- Agree to have the executive summary or narrative of the application, with proprietary information redacted, published on the U.S. Department of Education's Web site (ed.gov), data.ed.gov, the National Charter School Resource Center Web site (charterschoolcenter.org), or any other Web site or publication deemed appropriate by the Secretary;
(3) Submit a partnership agreement that meets the requirements of 34 CFR 75.128(b).
(4) Provide a clear description of the goals and desired outcomes of the proposed collaboration and current or proposed measures that would be used to gauge success in meeting those goals and desired outcomes.
(5) Describe any past, existing, or anticipated obstacles to implementing the collaboration model or models or to disseminating information about the collaboration model or models, and the strategies that were or will be used to overcome those obstacles.
(6) Specify how the award money will be used to implement the collaboration model or models and to disseminate information about the collaboration model or models in accordance with section 5205(a) of the ESEA.
(7) Specify how the award money will be shared between the partners named in the application. If grant activities will be carried out by both the applicant (the charter school) and its partner(s), the applicant must describe in the application and in the partnership agreement how the award money will be allocated between the partners, including the applicant.
Proposed Award Amounts and Funding Restrictions
(1) The Department will announce in a notice inviting applications published in the Federal Register the estimated amount of funds available for a given Collaboration Awards competition and the number of awards that we expect to make.
(2) A Collaboration Award grantee must use the award funds to carry out one or more of the following activities: (a) Continuing the collaboration model or models for which it received the award, as described in its grant application; (b) modifying the collaboration model or models for which it received the award, as described in the application; (c) expanding the collaboration model or models for which it received the award by adding additional areas of collaboration, as described in the application; or (d) expanding the collaboration model or models for which it received the award by adding additional partners (schools or LEAs), as described in the application. Collaboration Award grantees also must use award funds to disseminate information about the collaboration activities to other public schools, including chartered schools, non-chartered schools, and non-chartered LEAs. All activities carried out under the Collaboration Awards must fall within the scope of authorized activities set forth in section 5205(a) of the ESEA.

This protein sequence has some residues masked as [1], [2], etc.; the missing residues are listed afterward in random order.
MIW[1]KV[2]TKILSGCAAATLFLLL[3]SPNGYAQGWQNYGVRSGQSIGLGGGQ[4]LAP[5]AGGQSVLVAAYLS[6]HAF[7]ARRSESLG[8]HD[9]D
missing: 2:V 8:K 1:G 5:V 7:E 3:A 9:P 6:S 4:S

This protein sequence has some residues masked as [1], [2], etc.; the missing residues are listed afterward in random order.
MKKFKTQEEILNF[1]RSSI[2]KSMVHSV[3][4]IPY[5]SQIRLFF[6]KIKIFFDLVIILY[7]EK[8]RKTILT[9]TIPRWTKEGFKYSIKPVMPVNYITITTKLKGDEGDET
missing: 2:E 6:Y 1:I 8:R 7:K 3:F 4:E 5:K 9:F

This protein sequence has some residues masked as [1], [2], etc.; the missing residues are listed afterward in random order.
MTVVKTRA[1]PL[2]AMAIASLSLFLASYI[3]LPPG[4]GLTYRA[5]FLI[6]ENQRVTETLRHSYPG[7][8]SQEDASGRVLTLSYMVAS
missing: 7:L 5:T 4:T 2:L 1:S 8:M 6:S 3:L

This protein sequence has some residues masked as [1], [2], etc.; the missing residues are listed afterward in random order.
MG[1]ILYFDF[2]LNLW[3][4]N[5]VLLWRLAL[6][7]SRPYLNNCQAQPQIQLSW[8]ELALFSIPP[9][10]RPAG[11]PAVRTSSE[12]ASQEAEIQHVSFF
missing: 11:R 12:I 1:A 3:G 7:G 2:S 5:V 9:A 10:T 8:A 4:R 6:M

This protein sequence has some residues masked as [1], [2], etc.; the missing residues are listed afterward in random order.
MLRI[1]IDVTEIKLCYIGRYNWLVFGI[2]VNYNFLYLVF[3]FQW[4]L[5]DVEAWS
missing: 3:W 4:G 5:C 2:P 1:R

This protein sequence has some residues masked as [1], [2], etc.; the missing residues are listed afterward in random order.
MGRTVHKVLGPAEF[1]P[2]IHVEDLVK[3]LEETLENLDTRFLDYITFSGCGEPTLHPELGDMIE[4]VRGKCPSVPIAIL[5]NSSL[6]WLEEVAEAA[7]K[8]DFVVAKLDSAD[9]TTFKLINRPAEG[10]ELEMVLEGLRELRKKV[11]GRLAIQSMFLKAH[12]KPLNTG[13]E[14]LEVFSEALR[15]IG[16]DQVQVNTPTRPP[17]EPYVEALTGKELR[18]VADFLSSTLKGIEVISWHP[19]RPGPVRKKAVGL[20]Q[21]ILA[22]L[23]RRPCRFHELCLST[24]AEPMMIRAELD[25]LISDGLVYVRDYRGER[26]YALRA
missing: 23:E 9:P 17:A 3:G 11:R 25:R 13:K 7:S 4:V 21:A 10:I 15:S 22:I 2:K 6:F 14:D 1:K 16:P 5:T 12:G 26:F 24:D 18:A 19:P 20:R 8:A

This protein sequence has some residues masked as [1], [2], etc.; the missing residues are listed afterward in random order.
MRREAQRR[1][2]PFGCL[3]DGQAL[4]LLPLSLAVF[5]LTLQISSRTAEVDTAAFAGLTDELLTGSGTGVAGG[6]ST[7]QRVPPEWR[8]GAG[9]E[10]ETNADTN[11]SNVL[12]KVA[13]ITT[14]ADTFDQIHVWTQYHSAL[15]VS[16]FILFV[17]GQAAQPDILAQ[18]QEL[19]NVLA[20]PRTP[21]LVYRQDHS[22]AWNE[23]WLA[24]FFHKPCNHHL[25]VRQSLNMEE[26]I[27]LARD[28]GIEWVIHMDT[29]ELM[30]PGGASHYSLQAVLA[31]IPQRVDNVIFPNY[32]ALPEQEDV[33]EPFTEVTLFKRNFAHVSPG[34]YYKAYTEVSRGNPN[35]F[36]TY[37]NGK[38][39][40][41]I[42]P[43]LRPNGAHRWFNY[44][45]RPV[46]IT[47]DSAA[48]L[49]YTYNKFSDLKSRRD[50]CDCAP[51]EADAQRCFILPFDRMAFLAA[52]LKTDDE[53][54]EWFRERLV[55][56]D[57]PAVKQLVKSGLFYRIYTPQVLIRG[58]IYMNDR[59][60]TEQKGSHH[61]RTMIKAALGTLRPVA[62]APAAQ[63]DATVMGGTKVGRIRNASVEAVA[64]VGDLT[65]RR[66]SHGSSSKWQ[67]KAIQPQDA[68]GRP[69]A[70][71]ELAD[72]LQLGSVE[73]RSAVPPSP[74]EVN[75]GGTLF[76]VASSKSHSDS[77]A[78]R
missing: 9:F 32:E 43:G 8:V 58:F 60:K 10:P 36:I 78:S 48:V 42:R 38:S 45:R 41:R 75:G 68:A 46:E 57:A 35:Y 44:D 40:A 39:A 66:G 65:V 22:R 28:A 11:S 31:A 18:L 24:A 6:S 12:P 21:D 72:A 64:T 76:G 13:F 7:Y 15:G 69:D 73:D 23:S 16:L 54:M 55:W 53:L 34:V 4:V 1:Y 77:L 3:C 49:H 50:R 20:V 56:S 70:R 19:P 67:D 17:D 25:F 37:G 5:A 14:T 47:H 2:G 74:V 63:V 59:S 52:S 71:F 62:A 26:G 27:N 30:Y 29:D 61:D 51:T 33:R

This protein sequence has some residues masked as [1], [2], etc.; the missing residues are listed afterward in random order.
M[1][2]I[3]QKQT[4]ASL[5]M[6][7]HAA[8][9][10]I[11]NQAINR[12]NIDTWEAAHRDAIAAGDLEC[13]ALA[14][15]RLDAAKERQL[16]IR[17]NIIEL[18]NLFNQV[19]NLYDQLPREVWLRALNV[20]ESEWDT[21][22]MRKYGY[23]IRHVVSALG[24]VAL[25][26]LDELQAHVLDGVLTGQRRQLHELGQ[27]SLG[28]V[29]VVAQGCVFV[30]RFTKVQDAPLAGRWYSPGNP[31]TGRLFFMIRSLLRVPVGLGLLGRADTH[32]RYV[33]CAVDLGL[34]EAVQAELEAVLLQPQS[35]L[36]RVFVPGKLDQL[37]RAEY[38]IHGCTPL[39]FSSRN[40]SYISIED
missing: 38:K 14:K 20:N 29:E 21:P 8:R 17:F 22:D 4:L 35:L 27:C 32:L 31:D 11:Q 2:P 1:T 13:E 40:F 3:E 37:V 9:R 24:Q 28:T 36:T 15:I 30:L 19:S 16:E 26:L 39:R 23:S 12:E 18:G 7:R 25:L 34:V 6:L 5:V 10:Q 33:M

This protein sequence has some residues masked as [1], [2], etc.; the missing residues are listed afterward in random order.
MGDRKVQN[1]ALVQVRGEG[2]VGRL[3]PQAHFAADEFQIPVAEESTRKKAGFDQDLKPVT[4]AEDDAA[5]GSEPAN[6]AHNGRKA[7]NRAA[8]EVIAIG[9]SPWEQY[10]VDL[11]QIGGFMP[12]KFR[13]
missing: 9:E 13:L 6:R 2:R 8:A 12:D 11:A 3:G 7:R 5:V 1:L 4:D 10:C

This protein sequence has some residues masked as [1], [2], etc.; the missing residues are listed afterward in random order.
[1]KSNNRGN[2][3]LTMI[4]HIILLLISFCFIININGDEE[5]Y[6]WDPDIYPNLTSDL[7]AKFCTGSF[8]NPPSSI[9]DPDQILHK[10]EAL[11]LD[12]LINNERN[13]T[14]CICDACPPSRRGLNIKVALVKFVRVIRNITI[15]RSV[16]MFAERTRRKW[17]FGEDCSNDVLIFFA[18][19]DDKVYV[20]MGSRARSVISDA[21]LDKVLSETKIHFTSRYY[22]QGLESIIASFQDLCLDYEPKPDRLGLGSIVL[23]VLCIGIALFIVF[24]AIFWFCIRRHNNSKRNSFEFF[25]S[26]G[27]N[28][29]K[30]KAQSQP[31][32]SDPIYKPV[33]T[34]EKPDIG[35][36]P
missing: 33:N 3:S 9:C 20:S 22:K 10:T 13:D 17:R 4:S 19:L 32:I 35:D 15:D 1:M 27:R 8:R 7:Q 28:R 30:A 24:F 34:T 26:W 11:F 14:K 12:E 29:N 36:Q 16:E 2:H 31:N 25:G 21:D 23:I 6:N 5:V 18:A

Proposed Selection Criteria
The selection criteria we propose are designed to— (1) support collaborations between charter schools and non-chartered public schools and non-chartered LEAs that are most effective in raising student outcomes and creating efficiencies; (2) further the CSP's mission of increasing national understanding of the charter school model; and (3) expand the number of high-quality charter schools.